[SLIDE 44]slide
– In part because of the national and state elections this year, there is increased uncertainty of federal and state financial support for higher education and health care. 

[SLIDE 45]
– On the other hand, our fundamental commitment to diversity was endorsed by the United States Supreme Court this past June in Fisher v. University of Texas with Justice Kennedy memorably writing for the 4-3 majority, “enrolling a diverse student body promotes cross-racial understanding, helps to break down racial stereotypes, and enables students to better understand persons of different races.  Equally important, student body diversity promotes learning outcomes, and better prepares students for an increasingly diverse workforce and society.”  This means that Grutter v. Bollinger will not be overturned and race can be taken into account in admissions decisions.


Ascending to the Next Level

[SLIDE 46]slide
– In March 2015, our campaign leaders met in Amelia Island and discussed our ambitions for the period until our likely next capital campaign in 2020.  When the Board met two weeks ago, our school and Medical Center leaders sharpened our focus on three integrated fundamental initiatives: 

First, we are committed to the four Next Level initiatives –
[SLIDE 47]slide– Data Science,
[SLIDE 48]slide– Neuroscience,
[SLIDE 49]slide– the Humanities and Performing Arts and
[SLIDE 50]slide – Revitalizing our Community – as well as the Medical Center clinical health expansion.  Each of the Next Level areas can result in national or international recognition if implemented effectively. 

[SLIDE 51]slide
– Second, our schools and the Medical Center also have identified other strategic priorities.

[SLIDE 52]slide
– We are committed to supporting our faculty through endowed professorships and programmatic support.  Simon is working to create research and faculty impact with particular focus on junior faculty.

[SLIDE 53]slide
– We also are committed to our enrolled students through scholarships and other support.

[SLIDE 54]slide
– Diversity is a core priority of the University of Rochester.  Eastman is committed to increasing diversity in enrollment by starting several programs that will provide local children with access to quality music instruction, lessons, and good instruments with the aim of “growing our own.” 

[SLIDE 55]slide
– RNA biology, or what the Medical Center describes as “genomics 2.0,” has broad implications for the development of novel treatments for virtually all disease processes.  Focusing on RNA biology would take advantage of our prominence in this key program area, led by Lynne Maquat, the J. Lowell Orbison Distinguished Service Alumni Professor.

[SLIDE 56]slide
– The Medical Center is also focused on securing National Cancer Institute (NCI) Comprehensive Care designation.  There are currently 69 centers designated as either “clinical” or “comprehensive” cancer centers by the NCI.  Not only does NCI designation provide direct support for cancer research, it makes centers eligible for grants only available to NCI designees.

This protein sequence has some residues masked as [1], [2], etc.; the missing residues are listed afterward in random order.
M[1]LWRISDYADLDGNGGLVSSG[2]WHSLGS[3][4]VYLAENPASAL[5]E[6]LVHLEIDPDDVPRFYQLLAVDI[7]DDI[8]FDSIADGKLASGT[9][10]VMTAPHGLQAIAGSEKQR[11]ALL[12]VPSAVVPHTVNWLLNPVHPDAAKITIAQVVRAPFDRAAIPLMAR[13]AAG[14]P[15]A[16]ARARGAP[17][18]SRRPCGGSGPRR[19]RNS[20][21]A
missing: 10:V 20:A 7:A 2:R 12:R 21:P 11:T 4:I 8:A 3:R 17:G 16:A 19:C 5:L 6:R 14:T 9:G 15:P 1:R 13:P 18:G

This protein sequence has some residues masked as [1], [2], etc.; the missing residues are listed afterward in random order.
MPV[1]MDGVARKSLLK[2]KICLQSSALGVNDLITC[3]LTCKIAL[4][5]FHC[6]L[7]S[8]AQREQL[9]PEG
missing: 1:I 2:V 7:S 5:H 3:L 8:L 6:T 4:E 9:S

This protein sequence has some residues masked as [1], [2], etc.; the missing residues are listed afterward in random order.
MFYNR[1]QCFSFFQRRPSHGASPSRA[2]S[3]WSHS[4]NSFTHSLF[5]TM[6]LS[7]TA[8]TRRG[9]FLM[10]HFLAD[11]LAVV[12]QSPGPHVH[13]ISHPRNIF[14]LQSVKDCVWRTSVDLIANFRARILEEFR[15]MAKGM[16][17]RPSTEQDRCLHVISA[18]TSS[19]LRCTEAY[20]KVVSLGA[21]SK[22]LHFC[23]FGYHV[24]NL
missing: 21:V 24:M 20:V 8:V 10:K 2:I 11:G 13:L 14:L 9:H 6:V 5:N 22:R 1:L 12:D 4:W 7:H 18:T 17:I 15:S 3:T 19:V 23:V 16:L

[SLIDE 57]slide
– The Center for Urban Education Success and East High School will leverage the significant resources already committed to our East Educational Partnership Organization (EPO) plan to develop research-based solutions to specific urban education problems.  This new Center will address local problems for the benefit of the Rochester community while at the same time developing models that can have national impact.

[SLIDE 58]slide
– Arts, Sciences and Engineering is investing in broader experiential learning opportunities for students, such as faculty-led programs abroad to the Smith’s Island Archeological Project in Bermuda and the San Martino Archeological Field School in Italy.

[SLIDE 59]slide
– Third, we intend to integrate new Advancement
and [SLIDE 60]slide
– Communications strategic plans with University, Medical Center, and school strategic priorities.

[SLIDE 61]slide
– In the past 11 years, we have achieved a strong foundation from which we now can ascend to the Next Level. 

[SLIDE 62]slide
– We are now laying the groundwork for our next University strategic plan that we are likely to adopt to be effective July 1, 2018 that can take us substantially further.  Work on this plan will deeply involve our faculty.


Recent Highlights

In addition to focusing on strategic planning, many on our campus have been very busy in the period since I last addressed the Faculty Senate.  Let me highlight some of the extraordinary recent achievements by members of the University community.

[SLIDE 63]slide
– Jessica Cantlon, associate professor of brain and cognitive sciences, was selected by Science News as one of their 10 early-to-mid-career scientists to watch.  Her work centers on how human and nonhuman primates distinguish between quantities and where the understanding of numbers comes from.

[SLIDE 64]slide
– LaRon Nelson, assistant professor of nursing and the University’s Center for AIDS Research associate director of international research, was selected as the Ontario HIV Treatment Network’s inaugural research chair in HIV Program Science for African, Caribbean, and Black Communities.

[SLIDE 65]slide
– Robert Waag, professor emeritus of electrical and computer engineering, received the 2016 Lifetime Achievement Award from the Hajim School in September.  During 46 years of research at the University, Professor Waag has helped improve the resolution and clarity of ultrasonic images, earning international recognition for his pioneering research in medical imaging, biomedical ultrasound, and acoustics.